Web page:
The little white Bimmer was right ahead of me in the Saturday-morning tech line for this past weekend’s NASA race at NCM Motorsports Park. Freshly wrapped in a fascinating PopArt-ish line-and-pattern vinyl, it had laminated copies of the original Monroney sticker taped to the rear quarter window. Thirty years ago, it had been sold as a new 325i by Dayton, Ohio’s sole BMW dealer, possibly at the same time that I was working down the road at David Hobbs BMW in downtown Columbus. I chatted with the owner and his co-driver, who was either his brother or someone who just happened to look exactly like him. I’d call them “good kids”, but that’s my age and detachment speaking. In truth, they seemed to be good men, bringing this very nicely-finished car to the track after months of hard work and detail-oriented effort.
A few hours later, after Danger Girl expressed some concern about how her slicks had behaved during qualifying, I borrowed her car and hopped in the “HPDE 4” session. DG was right — the tires were an absolute nightmare, completely grained and displaying some really unpleasant grumble-slide-grip characteristics. The young fellows in their BMW were gridded right behind me. I waved them past early in the session and then spent a lap or two trying to re-surface the slicks by heating and cooling them. I rolled back up behind the 325i just in time to see their newly-built car, on which they’d spent five months’ worth of effort, hit the wall.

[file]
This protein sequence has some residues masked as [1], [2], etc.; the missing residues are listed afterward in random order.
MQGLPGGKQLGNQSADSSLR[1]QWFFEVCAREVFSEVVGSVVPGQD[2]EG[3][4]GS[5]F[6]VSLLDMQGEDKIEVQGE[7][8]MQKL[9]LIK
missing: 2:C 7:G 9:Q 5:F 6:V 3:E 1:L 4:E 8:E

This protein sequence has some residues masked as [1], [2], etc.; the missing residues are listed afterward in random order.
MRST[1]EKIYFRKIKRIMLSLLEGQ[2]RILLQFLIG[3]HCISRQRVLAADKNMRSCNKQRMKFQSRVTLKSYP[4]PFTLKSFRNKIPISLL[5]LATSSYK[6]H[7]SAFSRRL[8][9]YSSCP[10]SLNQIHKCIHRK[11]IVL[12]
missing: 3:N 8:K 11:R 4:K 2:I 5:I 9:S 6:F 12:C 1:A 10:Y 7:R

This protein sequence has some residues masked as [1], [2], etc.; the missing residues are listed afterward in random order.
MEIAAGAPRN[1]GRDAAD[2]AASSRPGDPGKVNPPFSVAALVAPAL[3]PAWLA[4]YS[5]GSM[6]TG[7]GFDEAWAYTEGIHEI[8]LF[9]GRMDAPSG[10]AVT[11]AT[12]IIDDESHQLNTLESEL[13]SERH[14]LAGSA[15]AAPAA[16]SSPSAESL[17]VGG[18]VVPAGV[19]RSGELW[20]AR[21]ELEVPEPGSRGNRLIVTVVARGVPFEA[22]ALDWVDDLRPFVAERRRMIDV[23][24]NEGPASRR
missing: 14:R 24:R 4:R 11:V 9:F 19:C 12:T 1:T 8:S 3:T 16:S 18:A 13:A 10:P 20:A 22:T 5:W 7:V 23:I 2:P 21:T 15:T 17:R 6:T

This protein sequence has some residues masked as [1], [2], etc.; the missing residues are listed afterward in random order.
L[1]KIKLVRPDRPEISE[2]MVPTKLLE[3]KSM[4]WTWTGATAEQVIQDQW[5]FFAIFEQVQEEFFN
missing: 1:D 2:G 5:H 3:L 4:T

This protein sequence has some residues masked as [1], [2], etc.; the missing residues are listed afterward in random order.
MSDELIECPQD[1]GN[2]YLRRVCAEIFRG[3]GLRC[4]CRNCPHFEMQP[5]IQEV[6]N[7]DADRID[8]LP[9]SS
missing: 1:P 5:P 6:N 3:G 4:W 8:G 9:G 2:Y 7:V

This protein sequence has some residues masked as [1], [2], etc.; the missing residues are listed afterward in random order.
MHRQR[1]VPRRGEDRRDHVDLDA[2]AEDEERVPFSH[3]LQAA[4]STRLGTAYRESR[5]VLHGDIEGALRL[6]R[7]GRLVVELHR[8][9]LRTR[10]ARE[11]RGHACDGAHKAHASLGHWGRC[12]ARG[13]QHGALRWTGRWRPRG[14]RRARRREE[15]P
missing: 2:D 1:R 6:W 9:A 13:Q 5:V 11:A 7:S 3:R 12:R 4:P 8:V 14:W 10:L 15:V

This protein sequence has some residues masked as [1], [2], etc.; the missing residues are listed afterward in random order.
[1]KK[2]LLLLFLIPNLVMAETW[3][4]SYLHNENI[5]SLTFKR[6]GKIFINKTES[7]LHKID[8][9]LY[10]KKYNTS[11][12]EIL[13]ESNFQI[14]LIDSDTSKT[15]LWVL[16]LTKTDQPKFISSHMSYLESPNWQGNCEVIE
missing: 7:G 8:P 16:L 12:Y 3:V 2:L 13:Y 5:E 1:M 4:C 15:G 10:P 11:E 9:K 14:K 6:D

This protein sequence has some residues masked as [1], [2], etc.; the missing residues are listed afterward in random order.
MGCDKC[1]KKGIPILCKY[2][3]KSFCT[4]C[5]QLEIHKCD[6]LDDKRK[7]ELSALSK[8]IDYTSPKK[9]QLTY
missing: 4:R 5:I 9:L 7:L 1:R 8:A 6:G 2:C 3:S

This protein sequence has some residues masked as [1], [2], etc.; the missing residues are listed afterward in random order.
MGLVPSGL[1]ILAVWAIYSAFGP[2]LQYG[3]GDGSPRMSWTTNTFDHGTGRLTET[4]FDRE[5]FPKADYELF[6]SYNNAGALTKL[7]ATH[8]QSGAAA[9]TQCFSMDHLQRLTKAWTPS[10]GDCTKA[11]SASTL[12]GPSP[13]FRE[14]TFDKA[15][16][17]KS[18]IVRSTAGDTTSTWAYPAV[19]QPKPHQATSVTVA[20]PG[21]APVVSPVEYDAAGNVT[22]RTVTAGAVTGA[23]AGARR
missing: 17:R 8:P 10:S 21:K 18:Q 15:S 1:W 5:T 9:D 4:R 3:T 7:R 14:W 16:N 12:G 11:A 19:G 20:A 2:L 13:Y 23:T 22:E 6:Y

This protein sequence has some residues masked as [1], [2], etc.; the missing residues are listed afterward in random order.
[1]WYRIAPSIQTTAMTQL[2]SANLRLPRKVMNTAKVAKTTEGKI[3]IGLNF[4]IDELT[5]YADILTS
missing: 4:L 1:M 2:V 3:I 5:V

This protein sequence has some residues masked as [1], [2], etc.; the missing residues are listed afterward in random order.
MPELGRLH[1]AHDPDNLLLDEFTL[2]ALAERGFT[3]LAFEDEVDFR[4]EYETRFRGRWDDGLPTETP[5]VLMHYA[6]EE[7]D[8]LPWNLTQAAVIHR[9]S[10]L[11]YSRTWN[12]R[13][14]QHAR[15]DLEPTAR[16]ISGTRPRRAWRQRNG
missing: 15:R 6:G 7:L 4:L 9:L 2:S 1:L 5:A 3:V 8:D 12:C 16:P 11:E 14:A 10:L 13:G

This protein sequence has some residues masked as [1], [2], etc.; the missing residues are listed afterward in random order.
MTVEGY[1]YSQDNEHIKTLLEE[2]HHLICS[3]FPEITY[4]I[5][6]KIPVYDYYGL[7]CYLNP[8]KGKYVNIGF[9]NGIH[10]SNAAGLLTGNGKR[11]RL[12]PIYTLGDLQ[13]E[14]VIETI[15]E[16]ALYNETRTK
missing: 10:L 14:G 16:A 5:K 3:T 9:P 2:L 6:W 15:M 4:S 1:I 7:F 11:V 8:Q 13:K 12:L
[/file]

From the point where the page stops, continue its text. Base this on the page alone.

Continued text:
Nova. A memorable Chevrolet from the past. Today, it’s mostly due to the high octane two-door variants: Super Sports, Yenko Deuce, and the like. But the majority of these compact Chevys were garden variety two- and four-door sedans. The 1962 Chevy II was GM’s second, and far more successful attempt, at cashing in on the compact scene of the early ’60s. Sure, we all love the Corvair, but were Ned and Betty Smith of Olathe, Kansas, going to buy one? Surely not. So the II and its tonier Nova version entered stage left, and sold like beer at a baseball game. By 1974, the Nova still was going strong, but was getting a tad long in the tooth, wearing most of its 1968 sheetmetal. But it was still fighting the good fight against the Dart/Valiant and Maverick.
The first-gen 1962-65 Chevy II/Nova and the redesigned 1966-67 version were both very squared off, but the new 1968 model had the same flowing lines and Coke-bottle flanks of the also-new Chevelle line. It was quite an attractive car, both in two- and four-door versions.
For several years in the early Seventies, the Nova was touted similarly to the VW Type I “Beetle,” in that no major changes were made to styling. Refinement, not change for the sake of change, was the watchword. That continued with the facelifted 1973 models, for the most part.
Note: Another one from Tony LaHood! The featured car was spotted by yours truly at the Oldsmobile Nationals in Milwaukee, Wisconsin, back in 2015. Enjoy. -TK
Our youngish readers might find it hard to believe that in the early 1960s the idea of a turbocharged production car was only slightly less fantastic than that of a pocket-size wireless flip phone. But in 1962, General Motors (Yes, there was a time when GM was a real innovator) rolled out not one but two such production passenger vehicles: the Corvair Monza Spyder, and the Oldsmobile Jetfire, America’s first turbocharged volume-production cars.
The Jetfire was essentially a 1962 F-85 Cutlass hardtop coupe (Holiday Coupe, in Olds-speak) with specific interior and exterior trim and, of course, a big surprise under the hood.